Look at the world as it is but imagine what it could be if we all brought our good hearts to work every day.

    The word "invocation" has several meanings:

    First one:  the act or process of petitioning for help or support.

    Today I petition for support for our democracy: a democracy that includes all people regardless of their individual characteristics or choices.

    A democracy that does not elevate one person, one ideology or one belief over another.  A participatory democracy that stands for human rights and social justice.

    Second meaning:  calling upon for authority or justification.

    Today I call upon the authority of evidence, facts and reason as justification for the decisions made by this governmental body.

    Decisions that will benefit all of the people of this county, not just the rich, not just the vocal, not just the powerful - but all of us.

    Third meaning of invocation is:  a formula for conjuring.

    Today I conjure up the best of what's in all our hearts, kindness and concern for others, acceptance and understanding, the ability to think for ourselves using reason and knowledge.

    The last meaning is:  an act of legal or moral implementation.

    Implementation is, of course, the most important aspect of any "invocation".

    What do we want to implement?

    We want to lead meaningful lives.

    We want to be free from dogma and fear.

    We want to have compassion for our fellow citizens.

    We want to leave the world a better place than we found it.

    We owe it to ourselves and all with whom we sure this fragile planet now and in the future to make our lives the best we can.

    Let us embrace a code of ethics driven by a sincere thirst for justice.  A code that does not depend on threat or punishment but can only be found within ourselves by understanding the connections to our mutual well-being.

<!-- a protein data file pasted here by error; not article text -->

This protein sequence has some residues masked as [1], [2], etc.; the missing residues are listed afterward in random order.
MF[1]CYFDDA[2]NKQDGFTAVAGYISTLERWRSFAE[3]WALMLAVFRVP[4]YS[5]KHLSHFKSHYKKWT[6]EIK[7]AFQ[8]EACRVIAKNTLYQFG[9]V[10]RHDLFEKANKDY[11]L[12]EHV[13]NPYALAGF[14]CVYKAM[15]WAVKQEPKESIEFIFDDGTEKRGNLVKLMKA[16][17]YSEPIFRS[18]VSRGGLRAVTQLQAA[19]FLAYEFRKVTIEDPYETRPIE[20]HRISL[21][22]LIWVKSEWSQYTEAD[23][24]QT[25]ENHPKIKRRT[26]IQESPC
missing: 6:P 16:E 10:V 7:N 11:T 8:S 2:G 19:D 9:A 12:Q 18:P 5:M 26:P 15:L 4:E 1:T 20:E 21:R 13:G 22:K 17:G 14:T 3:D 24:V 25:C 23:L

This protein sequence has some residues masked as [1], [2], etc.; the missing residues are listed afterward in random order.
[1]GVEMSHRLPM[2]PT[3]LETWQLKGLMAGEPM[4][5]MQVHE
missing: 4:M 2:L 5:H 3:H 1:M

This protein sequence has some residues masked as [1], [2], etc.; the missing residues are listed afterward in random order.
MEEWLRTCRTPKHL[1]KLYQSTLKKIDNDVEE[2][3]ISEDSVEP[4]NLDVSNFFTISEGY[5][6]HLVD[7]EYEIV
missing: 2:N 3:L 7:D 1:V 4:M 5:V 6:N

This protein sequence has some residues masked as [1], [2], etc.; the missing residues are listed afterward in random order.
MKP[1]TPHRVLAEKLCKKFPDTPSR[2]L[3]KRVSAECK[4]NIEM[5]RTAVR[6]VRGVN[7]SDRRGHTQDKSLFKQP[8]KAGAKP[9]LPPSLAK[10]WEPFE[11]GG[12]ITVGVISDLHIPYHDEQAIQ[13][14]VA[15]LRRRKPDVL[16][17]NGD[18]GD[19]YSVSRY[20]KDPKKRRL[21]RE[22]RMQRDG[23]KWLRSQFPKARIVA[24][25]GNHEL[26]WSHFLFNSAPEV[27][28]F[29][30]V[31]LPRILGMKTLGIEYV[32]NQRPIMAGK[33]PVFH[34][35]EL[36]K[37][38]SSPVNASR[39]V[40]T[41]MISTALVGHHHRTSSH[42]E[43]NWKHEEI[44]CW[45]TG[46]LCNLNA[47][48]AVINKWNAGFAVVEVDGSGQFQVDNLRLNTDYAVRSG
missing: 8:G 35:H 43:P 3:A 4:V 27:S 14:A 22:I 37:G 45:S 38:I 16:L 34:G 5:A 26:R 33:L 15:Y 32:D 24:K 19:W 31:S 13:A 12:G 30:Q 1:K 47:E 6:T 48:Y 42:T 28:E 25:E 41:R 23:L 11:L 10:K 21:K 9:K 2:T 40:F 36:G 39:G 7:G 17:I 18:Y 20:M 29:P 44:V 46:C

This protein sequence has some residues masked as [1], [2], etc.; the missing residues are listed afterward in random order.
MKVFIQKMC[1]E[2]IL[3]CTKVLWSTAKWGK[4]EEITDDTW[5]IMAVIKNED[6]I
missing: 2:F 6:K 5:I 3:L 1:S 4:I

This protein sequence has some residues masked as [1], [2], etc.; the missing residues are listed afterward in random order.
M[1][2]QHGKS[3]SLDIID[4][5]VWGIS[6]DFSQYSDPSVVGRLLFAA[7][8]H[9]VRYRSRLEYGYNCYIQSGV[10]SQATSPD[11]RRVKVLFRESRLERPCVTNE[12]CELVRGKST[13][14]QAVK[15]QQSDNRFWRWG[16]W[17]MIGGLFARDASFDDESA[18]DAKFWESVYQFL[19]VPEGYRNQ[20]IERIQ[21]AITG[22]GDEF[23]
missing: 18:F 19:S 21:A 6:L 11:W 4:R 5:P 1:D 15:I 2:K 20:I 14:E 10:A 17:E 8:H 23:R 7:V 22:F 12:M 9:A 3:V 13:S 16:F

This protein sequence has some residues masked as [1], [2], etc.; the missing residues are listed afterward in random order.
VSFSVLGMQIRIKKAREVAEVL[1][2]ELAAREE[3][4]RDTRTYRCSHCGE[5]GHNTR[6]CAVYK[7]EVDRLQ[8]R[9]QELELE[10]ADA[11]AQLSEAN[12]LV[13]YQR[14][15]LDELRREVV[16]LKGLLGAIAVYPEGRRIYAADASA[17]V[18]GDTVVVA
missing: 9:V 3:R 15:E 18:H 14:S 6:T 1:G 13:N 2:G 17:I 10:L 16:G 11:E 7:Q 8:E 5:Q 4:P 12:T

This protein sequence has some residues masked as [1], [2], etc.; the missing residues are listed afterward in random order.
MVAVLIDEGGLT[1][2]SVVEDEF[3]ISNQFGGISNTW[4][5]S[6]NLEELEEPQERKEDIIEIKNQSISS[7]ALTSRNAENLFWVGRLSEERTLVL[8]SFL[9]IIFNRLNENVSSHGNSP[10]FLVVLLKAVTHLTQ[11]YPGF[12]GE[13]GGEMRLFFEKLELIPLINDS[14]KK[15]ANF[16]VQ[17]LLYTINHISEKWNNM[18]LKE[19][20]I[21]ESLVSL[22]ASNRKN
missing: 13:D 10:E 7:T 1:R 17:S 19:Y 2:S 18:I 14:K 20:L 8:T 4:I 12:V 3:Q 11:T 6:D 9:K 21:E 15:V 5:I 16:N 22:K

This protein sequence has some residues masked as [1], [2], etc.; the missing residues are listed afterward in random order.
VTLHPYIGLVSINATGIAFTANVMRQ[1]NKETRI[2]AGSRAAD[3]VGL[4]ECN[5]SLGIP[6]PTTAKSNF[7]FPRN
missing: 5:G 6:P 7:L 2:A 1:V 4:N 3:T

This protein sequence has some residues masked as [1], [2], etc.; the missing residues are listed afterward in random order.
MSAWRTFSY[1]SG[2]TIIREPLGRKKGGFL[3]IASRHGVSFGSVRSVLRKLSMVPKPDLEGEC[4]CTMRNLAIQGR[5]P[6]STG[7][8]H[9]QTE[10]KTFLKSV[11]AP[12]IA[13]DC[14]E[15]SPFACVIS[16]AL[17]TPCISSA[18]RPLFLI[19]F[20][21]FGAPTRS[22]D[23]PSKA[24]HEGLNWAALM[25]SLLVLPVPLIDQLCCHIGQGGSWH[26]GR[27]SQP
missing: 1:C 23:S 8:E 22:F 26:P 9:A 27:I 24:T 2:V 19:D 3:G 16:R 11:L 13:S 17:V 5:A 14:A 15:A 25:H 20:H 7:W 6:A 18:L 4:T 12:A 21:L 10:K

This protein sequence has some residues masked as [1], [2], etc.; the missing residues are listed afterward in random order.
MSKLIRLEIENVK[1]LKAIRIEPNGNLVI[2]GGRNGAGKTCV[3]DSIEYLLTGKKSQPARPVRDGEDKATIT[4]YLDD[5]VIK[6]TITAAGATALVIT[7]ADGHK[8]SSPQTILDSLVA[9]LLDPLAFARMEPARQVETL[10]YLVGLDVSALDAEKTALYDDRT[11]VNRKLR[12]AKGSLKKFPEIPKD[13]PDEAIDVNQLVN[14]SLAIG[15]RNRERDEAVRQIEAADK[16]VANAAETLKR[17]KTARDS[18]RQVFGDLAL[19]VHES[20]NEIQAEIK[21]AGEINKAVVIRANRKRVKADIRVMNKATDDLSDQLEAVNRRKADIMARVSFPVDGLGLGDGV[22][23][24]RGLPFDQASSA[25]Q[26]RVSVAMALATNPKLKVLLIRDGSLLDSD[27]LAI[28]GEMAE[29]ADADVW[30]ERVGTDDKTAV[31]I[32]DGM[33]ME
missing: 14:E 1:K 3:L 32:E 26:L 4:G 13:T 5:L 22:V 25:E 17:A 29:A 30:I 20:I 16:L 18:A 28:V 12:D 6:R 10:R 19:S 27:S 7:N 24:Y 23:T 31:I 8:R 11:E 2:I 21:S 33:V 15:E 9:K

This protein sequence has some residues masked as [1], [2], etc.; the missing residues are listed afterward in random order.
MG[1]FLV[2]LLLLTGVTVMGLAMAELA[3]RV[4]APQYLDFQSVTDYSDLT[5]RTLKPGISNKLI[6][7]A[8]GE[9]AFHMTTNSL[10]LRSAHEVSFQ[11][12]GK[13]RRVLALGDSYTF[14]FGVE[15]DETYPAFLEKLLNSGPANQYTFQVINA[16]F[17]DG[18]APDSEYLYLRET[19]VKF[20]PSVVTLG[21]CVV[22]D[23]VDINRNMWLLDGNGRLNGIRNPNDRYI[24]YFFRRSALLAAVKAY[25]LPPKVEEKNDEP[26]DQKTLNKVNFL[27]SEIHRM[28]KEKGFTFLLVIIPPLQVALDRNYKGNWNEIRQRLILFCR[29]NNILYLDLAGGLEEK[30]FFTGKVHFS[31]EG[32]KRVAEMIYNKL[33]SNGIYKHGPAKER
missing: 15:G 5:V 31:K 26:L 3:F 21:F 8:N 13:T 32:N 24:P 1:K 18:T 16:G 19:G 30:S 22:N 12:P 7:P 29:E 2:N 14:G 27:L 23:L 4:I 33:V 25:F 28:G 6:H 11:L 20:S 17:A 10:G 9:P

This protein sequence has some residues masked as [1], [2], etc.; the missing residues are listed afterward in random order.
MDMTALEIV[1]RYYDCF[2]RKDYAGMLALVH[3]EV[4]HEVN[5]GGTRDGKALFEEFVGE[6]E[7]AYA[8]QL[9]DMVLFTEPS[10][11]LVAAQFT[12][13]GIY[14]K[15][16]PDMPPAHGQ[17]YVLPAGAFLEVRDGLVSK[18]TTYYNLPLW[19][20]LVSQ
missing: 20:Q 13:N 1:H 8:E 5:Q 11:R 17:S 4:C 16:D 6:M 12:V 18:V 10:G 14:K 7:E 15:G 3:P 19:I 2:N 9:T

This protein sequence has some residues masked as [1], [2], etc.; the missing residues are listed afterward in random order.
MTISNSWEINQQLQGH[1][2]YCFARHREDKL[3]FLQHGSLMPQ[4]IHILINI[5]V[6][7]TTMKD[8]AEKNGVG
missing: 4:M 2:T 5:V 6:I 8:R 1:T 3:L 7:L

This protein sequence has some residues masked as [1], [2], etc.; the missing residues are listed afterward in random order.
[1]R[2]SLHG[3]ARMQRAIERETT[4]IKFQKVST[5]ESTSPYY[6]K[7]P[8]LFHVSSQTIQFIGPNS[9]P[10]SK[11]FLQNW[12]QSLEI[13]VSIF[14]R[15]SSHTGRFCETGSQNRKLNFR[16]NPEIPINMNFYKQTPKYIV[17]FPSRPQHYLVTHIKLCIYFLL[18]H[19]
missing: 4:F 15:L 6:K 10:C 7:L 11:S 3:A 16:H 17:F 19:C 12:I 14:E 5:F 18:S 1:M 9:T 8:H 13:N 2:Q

A friend of mine, Olivia Free-woman said "the table of peace will be set with justice."  May we have both in our hearts this day and every day.

    More about CO2 to go along with our recent climate change presentation

    Recent HSGP Sunday speaker LuAnn Dahlman spoke about the effects of CO2 on Earth's climate.  Here's more explanation of CO2 and what we might do about it from the NY Times

    If you missed LuAnn's presentation, you can find a summary of it along with some great web links by going to, selecting Past Speakers from the right hand column and scrolling down to September 21, 2014.

    Thursday, September 25, 2014

    British feminists and their religious stances

    This article is almost in the category of a big "Duh".

    Karen Armstrong on the incorrect conflation of religion and violence

    Karen Armstrong has a new book out too.  Warning, this is a seriously long article apparently based on the new book.  An interesting take on the history of the development of secularism by, one should note, a writer on comparative religion who perhaps has her own slant.  If you're willing to invest the time reading this, you may learn something yourself.  As always, skepticism is an appropriate stance.

    Dawkins has a new book out so of course he's in the news.

    A short article about Dawkins' and his latest pronouncements.

    Note that in a related on-line survey by The Guardian, 71% of the respondents agreed with Dawkins. No selection bias there!

    Friday, September 19, 2014

    Another in the NYTime Opinionator series on religion: See if you can figure it out

    In case you haven't been following along, the NY Times columnist Gary Gutting has been conducting a series of interviews with various pundits, sages and other purported wise men on the subject of religion.  Here's one entitled "Why Take a Stance on God?" which seems to be the most convoluted of all, although you may have your own favorite.  Lots of talking in circles which doesn't seem to be solving anything, IMHO.  By the end, my head was reeling so much that all I could determine with certainly was that the current interviewee felt it was important to take a stance although I think he coyly hinted on which side of the line he would stand.

    If you're really, seriously, improbably interested that much, you can link to other columns in the series from this one.  Warning:  not to be read while under the influence although it might be a good non-pharmaceutical sleep aid.

    Thursday, September 18, 2014

    Has RIchard Dawkins lost it?

    From the Guardian, evidence that Dawkins is not perfect, may even have feet of clay.